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Brain Injuries and hockey have gone hand-in-hand from the early stages of the game. As the players and game have evolved, the protection and awareness of the dangers has become as important as the game itself.
In 1993 I was involved in a car accident that changed everything about my life. The way I think, speak, see, walk, and even react to seemingly everyday situations.
Twenty-eight years later, I sometimes struggle to find the right words in my speech, and often cannot get the words to come out, causing a stammer. Headaches are something I struggle to manage. I can feel one coming on for a day, than suffer through a daze to try and clear them. The mood swings that come with the headaches are legendary. How my family is able to put up with me is beyond comprehension. I have not been able to climb a ladder or stand on a stool without going through nausea for years and have failed field sobriety tests without having a single drink in weeks.
There were other concussions prior to the accident. I learned later in life that each is compounded and the symptoms can worsen over time. One of my cousins accidentally clobbered me with a baseball bat; I was hit by a car while riding a bicycle, and once got shoved into the flag pole by an overzealous defensive back while running full speed down the makeshift sideline in a lunchtime touch football game. Then there are the hockey concussions, the smelling salts, and laughter. The last three also turned the lights off and I awoke in the hospital.
After the car accident, I awoke with the loss of feeling over the entire right side of my body from the neck down. I’d try to stand up, and fall right down. As the brain swelling reduced, the effect diminished. My doctor said it best after complaining about some of the issues I was continuing to deal with. “You are lucky to be alive, but some things will never be the same again.”
The seriousness of head injuries and concussions are only recently becoming more understood. Research now shows that the effects often last a lifetime.
A concussion is a traumatic brain injury caused by a rapid movement or blow to the head. The concussions’ long lasting effects have many medical professionals alarmed.
Post-concussion syndrome (PCS) is a set of disorders with symptoms that last for weeks, months, and years. The force accompanying the concussion event can tear, displace, or crush delicate brain tissue, causing the PCS symptoms to last until healed, or forever if the damage is permanent.
While any of the PCS symptoms could last indefinitely, even with proper treatment, brain injuries can also lead to long-term problems such as Parkinson’s disease, Alzheimer’s disease, and dementia.
Psychological symptoms, which are present in about half of people with PCS, often include irritability, anxiety, depression and a change of personality. Other emotional and behavioral symptoms are restlessness, aggression, mood swings, anger, impulsiveness, and a lack of ability to tolerate stress.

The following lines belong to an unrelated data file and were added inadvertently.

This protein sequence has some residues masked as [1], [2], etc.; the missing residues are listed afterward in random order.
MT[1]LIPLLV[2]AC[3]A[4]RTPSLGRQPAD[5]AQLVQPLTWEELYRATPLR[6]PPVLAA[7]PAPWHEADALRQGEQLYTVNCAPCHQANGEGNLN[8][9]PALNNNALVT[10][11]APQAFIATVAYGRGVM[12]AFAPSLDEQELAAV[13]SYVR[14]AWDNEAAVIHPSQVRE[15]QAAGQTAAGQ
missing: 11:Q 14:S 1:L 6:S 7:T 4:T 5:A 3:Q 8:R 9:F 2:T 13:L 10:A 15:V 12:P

Other physical symptoms include a sensitivity to light, slight decrease of the senses of taste and smell, along with blurred vision. Insomnia is also very common.
Another major concern should be the long-term side-effects of over-the counter pain medication.
My go-to pain relief choice was Ibuprofen. Folks, read the fine print on the bottle. I did not and had a nine-month war with kidney cancer as a result. The cancer is gone but I’m still dealing with the consequences of the fight, and my unintentional abuse of the product.
During a recent hospital stay, I spent a few hours with a Neurosurgeon talking about head injuries, concussions, and PCS. We agreed that education is the most important aspect of the problem. One key point that he made actually makes a lot of sense. Accidents happen in all aspects of life, and the benefits of athletics far outweigh the risk of concussions and head injuries. He applauded the efforts of science to improve protection in the game of hockey, but still has a difficult time with the sport allowing fights to continue.
I also asked him about my own experience with the after effects of the injury and what was said helped ease my own concerns. Now only if I can get him to explain it to my family.
There are a few products on the market that I feel are designed with protection in mind before profitability.
The physical aspects and speed of hockey directly enhance the popularity of the game. One of the by-products is the real risk of brain injuries. Protective advancements and better awareness will help eliminate much of that risk. As a sport, we are also doing a much better job of properly treating our players when such an injury occurs.
We can still go further by mandating soft cap shoulder and elbow pads and stronger enforcement of the blind-side rule. Charging and elbowing calls also need to be made. Enforcing the rules already in the book will go further than creating new ones.
The bottom line is sensibility. There is no such thing as just getting the bell rung. Take every brain injury seriously and consider all the consequences of a hasty return. I’d hate for any of you to have to deal with the repercussions in the same way my family has.